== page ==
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Witness ties Mandela's ex-wife to killing Testimony is first to say she actually took part in a murder


JOHANNESBURG, South Africa -- In the pale moonlight of a December night in the backyard of her Soweto home, Winnie Madikizela-Mandela raised her arm and stabbed the limp body of teen-age activist Stompie Seipei, the Truth and Reconciliation Commission was told yesterday.

As he crossed the yard on his way to his bedroom, the glint of "something shiny" caught the eye of Katiza Cebekhulu, a member of the Mandela United Football Club, whose members protected the former wife of President Nelson Mandela and terrorized her enemies,

Cebekhulu, flown from Britain to testify and given police protection while here, was the star witness yesterday in the hearing into the reign of terror Madikizela-Mandela and her club allegedly imposed during the waning years of apartheid.

He told the commission he first noticed Jerry Richardson, coach of the football club, carrying a small, limp body across the yard and laying it beside the Jacuzzi. He could not see whose body it was.

But Richardson had emerged from the room where Stompie, a 14-year-old club member suspected of being a police agent, had been detained after being beaten for almost an hour the previous day, allegedly by Madikizela-Mandela, Cebekhulu, Richardson, and other bodyguards.

Cebekhulu testified under oath that, hidden behind a bed of tall flowers and bushes, he watched as the alleged death stabs were delivered. "I saw Winnie raise her hand twice. There was something that was shiny in her hand," he said, striking the witness desk twice with his hand.

"I was scared as to what I was seeing, whether it was a nightmare or what," he added.

Cebekhulu's version of Stompie's death in 1989 conflicts with the murder confession of Richardson, who has claimed he slit the teen-ager's throat with a pair of shears "as if slaughtering a sheep."

Richardson is seeking amnesty for killing Stompie -- at, he claims, Madikizela-Mandela's behest -- and two other youths, who also were suspected of being police agents.

His chance of freedom depends on his willingness to give a full and accurate account of his crimes and his ability to convince the commission that they were politically motivated.

She is impassive

Madikizela-Mandela, who sat impassively, has denied involvement in any of the murders, and claims she was out of town when Stompie was beaten and killed in her home.

She already has been convicted and fined for kidnapping Stompie and three other youths.

One of those youths, Pelo Mekgwe, yesterday challenged her alibi, saying she was present when the four youths were beaten for allegedly having homosexual relationships with a priest.

He said she smacked him with her open hands, while others struck him with a whip and lifted him up and dropped him on the floor.

While the beating went on, Xoliswa Falati, an activist with the African National Congress, was ordered by Madikizela-Mandela to go outside the room and sing to drown out the screams.

"After the assaults Madikizela-Mandela said: 'You must clean up the blood,' " Falati told the commission. "As they were cleaning up, Stompie was put in a bath of water, naked and hit on the xTC head. I was there. Mrs. Mandela was there."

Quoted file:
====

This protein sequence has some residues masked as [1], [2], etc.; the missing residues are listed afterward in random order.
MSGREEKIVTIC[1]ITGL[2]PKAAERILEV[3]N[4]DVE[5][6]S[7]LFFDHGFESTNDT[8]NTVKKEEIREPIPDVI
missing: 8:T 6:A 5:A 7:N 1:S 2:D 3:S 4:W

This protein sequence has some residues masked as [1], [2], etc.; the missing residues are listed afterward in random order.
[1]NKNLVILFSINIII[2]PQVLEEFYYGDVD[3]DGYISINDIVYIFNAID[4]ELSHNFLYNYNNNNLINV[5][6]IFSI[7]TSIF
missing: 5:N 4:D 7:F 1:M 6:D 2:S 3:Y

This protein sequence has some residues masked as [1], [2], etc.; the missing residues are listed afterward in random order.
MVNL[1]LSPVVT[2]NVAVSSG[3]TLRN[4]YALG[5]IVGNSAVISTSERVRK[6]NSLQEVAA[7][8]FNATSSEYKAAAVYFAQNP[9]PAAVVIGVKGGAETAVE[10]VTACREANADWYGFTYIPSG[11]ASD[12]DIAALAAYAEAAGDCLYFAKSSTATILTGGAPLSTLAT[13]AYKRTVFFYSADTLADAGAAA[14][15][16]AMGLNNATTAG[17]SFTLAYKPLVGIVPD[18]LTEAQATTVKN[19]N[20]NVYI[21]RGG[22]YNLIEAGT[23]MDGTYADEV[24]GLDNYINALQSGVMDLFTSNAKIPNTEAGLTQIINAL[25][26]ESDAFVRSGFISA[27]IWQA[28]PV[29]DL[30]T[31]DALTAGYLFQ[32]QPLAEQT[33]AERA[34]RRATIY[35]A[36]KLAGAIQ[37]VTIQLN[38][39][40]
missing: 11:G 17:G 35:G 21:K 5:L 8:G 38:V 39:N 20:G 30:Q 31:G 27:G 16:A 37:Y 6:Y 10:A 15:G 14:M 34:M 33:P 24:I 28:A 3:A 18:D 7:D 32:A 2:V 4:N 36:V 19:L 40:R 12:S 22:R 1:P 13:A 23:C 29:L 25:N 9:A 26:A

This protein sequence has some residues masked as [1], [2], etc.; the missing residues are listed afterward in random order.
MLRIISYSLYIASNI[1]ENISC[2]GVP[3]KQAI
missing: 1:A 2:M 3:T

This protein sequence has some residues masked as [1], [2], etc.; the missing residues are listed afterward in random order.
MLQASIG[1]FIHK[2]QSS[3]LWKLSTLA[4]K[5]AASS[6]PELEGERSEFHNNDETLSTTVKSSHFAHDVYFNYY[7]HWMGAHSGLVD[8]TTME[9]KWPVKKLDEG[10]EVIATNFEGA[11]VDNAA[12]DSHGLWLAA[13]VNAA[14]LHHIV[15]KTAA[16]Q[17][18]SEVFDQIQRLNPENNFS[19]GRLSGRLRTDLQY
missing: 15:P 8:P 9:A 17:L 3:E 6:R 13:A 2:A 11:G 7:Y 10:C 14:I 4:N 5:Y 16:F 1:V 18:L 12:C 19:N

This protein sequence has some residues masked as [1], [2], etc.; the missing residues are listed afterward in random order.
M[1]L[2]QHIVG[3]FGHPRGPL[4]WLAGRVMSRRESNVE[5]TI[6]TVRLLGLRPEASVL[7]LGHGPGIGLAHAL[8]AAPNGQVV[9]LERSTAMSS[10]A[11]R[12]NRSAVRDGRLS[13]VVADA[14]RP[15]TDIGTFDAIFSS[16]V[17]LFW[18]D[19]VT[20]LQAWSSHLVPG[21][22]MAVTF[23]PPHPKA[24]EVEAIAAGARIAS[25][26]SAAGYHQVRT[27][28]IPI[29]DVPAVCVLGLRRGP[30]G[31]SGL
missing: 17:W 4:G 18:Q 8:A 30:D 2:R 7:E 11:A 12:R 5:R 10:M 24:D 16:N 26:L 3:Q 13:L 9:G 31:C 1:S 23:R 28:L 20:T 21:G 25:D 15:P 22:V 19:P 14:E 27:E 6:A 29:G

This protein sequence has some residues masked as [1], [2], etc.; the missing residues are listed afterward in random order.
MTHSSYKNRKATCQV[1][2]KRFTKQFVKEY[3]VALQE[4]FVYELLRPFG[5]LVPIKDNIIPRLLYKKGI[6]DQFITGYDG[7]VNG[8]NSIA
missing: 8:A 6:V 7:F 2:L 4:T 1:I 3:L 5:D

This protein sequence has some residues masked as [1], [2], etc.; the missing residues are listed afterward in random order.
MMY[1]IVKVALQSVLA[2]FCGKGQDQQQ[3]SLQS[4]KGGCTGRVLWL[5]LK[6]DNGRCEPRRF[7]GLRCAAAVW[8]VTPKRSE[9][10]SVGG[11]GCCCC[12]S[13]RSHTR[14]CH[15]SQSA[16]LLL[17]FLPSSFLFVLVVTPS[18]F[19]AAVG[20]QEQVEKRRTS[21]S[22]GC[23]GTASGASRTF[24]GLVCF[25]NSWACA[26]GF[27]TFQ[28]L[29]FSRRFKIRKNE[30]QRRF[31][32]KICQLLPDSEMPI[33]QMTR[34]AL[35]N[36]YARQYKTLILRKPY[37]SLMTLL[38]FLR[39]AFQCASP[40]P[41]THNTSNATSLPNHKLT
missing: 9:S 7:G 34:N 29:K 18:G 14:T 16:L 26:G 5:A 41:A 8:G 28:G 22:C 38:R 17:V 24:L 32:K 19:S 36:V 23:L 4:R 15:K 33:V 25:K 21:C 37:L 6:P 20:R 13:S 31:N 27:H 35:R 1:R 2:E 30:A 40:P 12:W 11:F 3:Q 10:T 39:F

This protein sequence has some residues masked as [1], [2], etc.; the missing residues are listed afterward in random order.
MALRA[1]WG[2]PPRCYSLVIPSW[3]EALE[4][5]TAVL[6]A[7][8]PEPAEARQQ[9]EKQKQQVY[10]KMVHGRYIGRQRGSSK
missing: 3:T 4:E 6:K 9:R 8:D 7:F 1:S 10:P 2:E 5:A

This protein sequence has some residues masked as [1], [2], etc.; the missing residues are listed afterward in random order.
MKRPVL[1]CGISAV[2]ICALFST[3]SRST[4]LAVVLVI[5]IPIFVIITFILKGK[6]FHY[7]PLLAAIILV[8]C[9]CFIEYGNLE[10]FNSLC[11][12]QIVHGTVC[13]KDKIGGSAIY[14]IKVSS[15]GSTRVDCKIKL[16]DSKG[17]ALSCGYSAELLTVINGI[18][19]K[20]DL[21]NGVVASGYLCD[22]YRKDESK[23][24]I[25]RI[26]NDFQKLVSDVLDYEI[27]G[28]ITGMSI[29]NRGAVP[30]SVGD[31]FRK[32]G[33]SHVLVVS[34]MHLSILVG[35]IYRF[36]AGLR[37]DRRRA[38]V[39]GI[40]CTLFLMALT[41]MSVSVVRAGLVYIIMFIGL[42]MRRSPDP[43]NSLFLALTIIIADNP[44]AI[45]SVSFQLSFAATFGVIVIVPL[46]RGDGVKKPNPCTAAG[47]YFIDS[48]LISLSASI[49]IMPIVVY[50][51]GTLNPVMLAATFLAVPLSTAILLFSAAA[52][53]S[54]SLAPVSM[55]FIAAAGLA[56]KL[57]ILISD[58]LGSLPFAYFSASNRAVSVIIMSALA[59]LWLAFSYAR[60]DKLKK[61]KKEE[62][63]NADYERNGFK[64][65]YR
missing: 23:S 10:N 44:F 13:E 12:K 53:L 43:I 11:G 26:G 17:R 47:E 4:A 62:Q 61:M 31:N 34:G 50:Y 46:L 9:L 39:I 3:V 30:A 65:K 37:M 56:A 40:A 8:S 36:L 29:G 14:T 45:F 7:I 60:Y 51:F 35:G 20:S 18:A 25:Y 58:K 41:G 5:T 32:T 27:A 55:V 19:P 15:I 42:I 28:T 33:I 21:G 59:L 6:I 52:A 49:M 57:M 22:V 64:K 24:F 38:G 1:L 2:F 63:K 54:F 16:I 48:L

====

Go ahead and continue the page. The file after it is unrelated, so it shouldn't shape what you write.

Falati said she later lied at the criminal trial to support Madikizela-Mandela's claim of being out of town.

"That was our culture -- to protect our leaders," she said. "I was scared. I had seen the brutal beatings."

"She dehumanized a person," she said of Madikizela-Mandela. "She refused a person life. She regards herself as a super being. She wants to be killing all the time because she regards herself as a demigod."

'Sellout' to police

Falati said she also told her "leader" that she thought Stompie was a "sellout" to the police. This led to the four youths being rounded up and taken to the Mandela house, where they were beaten. And, she said, she was the one who passed on the false homosexual story.

Cebekhulu said that while staying at the Soweto house, he saw (( Madikizela-Mandela whipping one of the boys, Lolo Sono, who was lying on the concrete floor of the garage.

Cebekhulu said he reported Stompie's murder to the police and the attorney general, but neither would believe him.

He was eventually told by Madikizela-Mandela that he had the alternative of going into exile in Swaziland "or she would do as she pleased with me." She promised him help if he left the country, he testified.

"So I elected to go to Swaziland because I was scared to be around her," he said.

After Cebekhulu had given his account of Stompie's murder, Madikizela-Mandela's attorney, Ishmail Semenya, questioned his emotional and mental stability and suggested his testimony was "a fabrication."

Replied Cebekhulu: "I would not be able to fabricate such a story. I don't have the capability."

He acknowledged he had been sent by a magistrate for mental observation at a previous court hearing, but added: "I am not crazy."

'She killed him'

When commission counsel Hanif Vally pointed out to Cebekhulu that he was the only person to say he saw Madikizela-Mandela stab Stompie, the witness replied: "I don't know what I can do in order for you to believe I am speaking the truth. I am telling you, she killed him."

The commission will present its final report to the president and Parliament in July.

Those it judges to have been victims of gross human rights violations or their families will be eligible to apply for reparation payments. It also can recommend that cases be referred to the attorney general for prosecution.

Pub Date: 11/26/97

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